Report: Browsing the web on Android is 52% faster than iPhone


Ottawa-based Blaze Software conducted a Smartphone browser performance study between the iPhone 4 (with iOS 4.3) and various Android devices (Samsung Galaxy S and Google Nexus S running OS 2.2 and 2.3) to see who has the fastest browser. Tested on 1,000 different websites and after loading a massive 45,000 web pages Blaze says “the study found that Android was 52% faster than iPhone” on 84% of the sites. It should also be noted that the tests were done on both over WiFi and on the Bell’s HSPA network “in good reception areas and at low usage hours (mostly at night)”.

Guy Podjarny, Blaze CTO and Co-Founder stated that “We assumed that it would be closer race and that the latest JavaScript speed improvements would have a more material impact on performance. The fact that Android beat iPhone by such a large margin was not expected”.

After the break there are a couple more charts, plus a bit more insight into the complete study itself.

More info here at Blaze
(Thanks David!)

For clients, we used the latest devices to ensure a fair comparison. We used iPhone 4 for the iPhone measurements, and Google Nexus S for Android 2.3 measurements. For our Android 2.2 measurements we chose the Samsung Galaxy S, since it has almost identical hardware to the Nexus S, making the OS the primary difference. For network, we ran most of our tests over a high speed WiFi router, connected to the internet using a fast DSL connection. The fast internet helped reduce the variability caused by the network, and focus on the browser’s performance. The 3G tests were performed over the Bell Mobility HSPA network, and were made in good reception areas and at low usage hours (mostly at night).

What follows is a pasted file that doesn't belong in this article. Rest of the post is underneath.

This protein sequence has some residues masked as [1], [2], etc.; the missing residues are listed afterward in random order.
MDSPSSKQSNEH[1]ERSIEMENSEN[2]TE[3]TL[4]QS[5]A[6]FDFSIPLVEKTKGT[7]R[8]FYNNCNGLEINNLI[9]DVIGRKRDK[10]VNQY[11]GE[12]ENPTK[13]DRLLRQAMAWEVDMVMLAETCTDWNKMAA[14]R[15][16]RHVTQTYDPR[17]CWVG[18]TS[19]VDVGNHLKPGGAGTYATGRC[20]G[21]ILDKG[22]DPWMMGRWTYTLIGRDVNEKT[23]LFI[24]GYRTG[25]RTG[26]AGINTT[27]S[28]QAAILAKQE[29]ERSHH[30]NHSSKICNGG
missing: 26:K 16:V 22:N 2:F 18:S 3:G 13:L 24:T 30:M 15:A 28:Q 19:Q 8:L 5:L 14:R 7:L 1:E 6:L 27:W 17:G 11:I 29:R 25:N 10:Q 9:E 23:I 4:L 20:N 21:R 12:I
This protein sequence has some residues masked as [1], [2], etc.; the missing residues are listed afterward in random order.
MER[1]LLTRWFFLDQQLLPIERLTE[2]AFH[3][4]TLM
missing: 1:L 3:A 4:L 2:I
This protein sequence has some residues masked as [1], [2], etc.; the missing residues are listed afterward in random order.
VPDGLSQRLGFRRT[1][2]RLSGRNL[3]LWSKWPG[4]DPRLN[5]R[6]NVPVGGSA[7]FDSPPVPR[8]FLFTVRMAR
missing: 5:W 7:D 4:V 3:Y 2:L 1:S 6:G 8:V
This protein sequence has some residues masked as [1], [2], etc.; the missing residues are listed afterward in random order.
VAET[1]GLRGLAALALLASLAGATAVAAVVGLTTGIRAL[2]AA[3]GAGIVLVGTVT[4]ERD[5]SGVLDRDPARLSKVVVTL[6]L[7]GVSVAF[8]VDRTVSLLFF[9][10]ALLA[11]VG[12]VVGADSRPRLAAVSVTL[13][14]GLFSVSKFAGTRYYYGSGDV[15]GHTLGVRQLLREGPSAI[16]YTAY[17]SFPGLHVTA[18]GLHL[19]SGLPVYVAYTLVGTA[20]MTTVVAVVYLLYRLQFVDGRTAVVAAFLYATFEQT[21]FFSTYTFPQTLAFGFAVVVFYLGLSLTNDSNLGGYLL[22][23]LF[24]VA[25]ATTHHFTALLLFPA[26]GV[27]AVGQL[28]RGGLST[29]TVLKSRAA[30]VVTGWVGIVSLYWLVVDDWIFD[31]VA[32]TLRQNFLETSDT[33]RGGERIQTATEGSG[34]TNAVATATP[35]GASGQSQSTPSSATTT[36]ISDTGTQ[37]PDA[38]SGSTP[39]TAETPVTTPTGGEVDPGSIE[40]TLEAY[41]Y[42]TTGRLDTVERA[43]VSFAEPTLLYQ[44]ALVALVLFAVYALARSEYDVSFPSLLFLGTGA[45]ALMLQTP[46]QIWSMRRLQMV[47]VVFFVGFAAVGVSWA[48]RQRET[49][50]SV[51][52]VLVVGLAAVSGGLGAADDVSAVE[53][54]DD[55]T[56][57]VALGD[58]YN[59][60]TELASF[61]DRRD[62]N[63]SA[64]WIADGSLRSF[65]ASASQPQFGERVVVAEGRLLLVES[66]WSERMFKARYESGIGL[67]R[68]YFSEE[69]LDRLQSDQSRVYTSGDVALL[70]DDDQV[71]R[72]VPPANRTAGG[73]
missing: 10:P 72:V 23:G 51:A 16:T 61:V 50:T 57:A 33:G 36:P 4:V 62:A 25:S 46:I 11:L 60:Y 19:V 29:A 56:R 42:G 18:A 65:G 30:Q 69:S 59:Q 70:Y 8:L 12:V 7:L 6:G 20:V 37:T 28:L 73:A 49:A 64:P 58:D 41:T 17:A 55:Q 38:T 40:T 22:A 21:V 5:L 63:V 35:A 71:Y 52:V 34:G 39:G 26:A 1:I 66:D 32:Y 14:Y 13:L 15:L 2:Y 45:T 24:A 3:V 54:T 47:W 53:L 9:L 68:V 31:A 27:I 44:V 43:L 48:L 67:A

To get the actual numbers, we measured each of the 1000 pages 3 times on each device. From each of the 3 runs, we saved the median scan. We repeated this test 3 times on different days, and filtered out results higher than 40 seconds or lower than 400 milliseconds, as those usually indicated network and server errors. We then chose the median result of the remaining scans on each page and each device. Using medians instead of averages helped us get a representative page load time, without being affected by network anomalies skewing the results.

To summarize, we ran 9000 tests over WiFi on each of these devices: iPhone 4.2, iPhone 4.3, Galaxy S (Android 2.2) and Nexus S (Android 2.3). We also ran 9000 tests on iPhone 4.2 over the Bell 3G network. Lastly, we ran 1000 tests on desktop browsers to separate mobile sites from non-mobile sites. The total number of tests performed for this study was 46,000.


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